Baylor University School of Education announced the establishment of two new Professional Development Schools (PDS) in partnership with Midway ISD at Midway Middle School and Spring Valley Elementary, beginning fall 2014.
Professional Development Schools are innovative institutions formed through partnerships between university professional education programs and preK-12 schools. Their mission is professional preparation of candidates, school and faculty development, inquiry directed at the improvement of practice and enhanced student learning. Baylor students (teacher candidates) will work with mentor teachers from Midway schools in the classroom to bring together experience and innovation for the preparation of new teachers and the improvement of education for children.
The School of Education previously had seven PDS campuses: Bell’s Hill, Hillcrest PDS, Mountainview, and Parkdale at the elementary level in Waco ISD; Caesar Chavez Middle School and University High School, also in Waco ISD; and Midway High School. The addition of Midway Middle School and Spring Valley Elementary brings the total to nine, with six schools in Waco ISD and three in Midway ISD.
Through the PDS partnerships, a university liaison, who is a Baylor School of Education faculty member, and a jointly employed site coordinator work with Baylor teacher candidates on site. In collaboration with the school principal and school faculty, they work together to advance the education of children at participating Professional Development Schools.
Baylor teacher candidates begin their field work in area schools during the freshman year and spend significant and progressively more time on school campuses. During the junior year, teacher candidates serve in schools every day as teaching associates, and as seniors, they are in schools full-time on a daily basis to observe, assist, practice, and teach. This clinical approach prepares teachers with almost two full years of experience in classrooms—often in a co-teach situation with the classroom mentor—before graduation and job placement.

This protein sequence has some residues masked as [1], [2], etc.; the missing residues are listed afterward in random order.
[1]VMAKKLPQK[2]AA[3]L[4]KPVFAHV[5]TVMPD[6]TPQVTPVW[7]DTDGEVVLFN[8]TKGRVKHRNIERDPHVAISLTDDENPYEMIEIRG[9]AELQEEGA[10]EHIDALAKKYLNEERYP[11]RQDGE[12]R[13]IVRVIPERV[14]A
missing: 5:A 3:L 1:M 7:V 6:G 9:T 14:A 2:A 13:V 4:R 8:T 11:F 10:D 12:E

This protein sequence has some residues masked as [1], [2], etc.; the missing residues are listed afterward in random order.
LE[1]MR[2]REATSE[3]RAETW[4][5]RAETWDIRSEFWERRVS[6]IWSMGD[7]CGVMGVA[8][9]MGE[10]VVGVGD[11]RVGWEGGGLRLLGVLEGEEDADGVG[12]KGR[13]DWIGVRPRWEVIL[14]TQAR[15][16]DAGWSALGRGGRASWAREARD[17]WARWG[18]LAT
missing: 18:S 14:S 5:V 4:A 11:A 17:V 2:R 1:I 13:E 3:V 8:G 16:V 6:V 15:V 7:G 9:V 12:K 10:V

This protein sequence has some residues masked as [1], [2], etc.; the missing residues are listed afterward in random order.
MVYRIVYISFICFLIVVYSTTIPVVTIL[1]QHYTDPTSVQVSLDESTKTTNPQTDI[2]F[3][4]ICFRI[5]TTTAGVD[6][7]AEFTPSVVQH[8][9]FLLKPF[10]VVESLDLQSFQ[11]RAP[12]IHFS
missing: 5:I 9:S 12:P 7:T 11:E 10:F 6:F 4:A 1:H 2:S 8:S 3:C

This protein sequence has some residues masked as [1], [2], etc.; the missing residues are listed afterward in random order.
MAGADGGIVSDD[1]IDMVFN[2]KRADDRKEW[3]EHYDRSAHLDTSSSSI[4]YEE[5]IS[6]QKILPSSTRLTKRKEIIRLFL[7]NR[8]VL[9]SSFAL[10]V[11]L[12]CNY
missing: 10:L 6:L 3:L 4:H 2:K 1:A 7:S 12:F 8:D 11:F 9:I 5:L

Mentor teachers and clinical instructors, who are experienced classroom teachers, benefit from teacher candidates’ presence in the classroom and learn new teaching techniques and technology from their interns. Students in the district benefit from all parts of the partnerships—having more time one-on-one with instructors, experiencing different teaching styles, and learning from new, creative lessons.
Baylor School of Education Dean Dr. Jon Engelhardt said, “We are pleased to expand our partnership with two new Professional Development Schools in Midway ISD. This development provides our teacher candidates an opportunity to experience a broader set of teaching environments and brings together two school districts in the Waco area formally committed to preparing future teachers.”
Engelhardt said that providing additional placements for Baylor teacher candidates at the middle school and elementary levels was important in increasing Baylor’s capacity to prepare teachers, because the certification categories for teachers in the State of Texas now require teacher candidates to gain experience in a wider range of grade levels that may be housed on different school campuses.
“This is a great opportunity to expand our partnership with Baylor School of Education,” said Midway ISD Assistant Superintendent for Curriculum & Instruction Dr. Brent Merritt. “As educators, we believe it is our responsibility to be well-prepared for our students, and also prepare the next generation of teachers. In turn, we learn from interns new innovative ideas.”
Merritt added, “Another benefit for Midway is getting to know interns very well to be able to evaluate skills and determine if we want to hire them upon graduation. At Spring Valley alone, more than 10 teachers came through the Baylor student teaching internship program.”
Midway Middle School currently has 1,222 students in seventh and eighth grades, and 68 teachers. Spring Valley Elementary has 457 students in grades K-4 and 26 teachers. Both campuses will host approximately 20-35 Baylor junior and senior education majors.
“It’s a blessing just to be considered and selected to become a PDS school,” said Spring Valley Principal Jay Fischer. “Our campus staff understands the impact we will make on future educators, and more importantly, the students they will serve.”
Engelhardt said preparation will begin immediately for placing Baylor School of Education students in these new PDS campuses.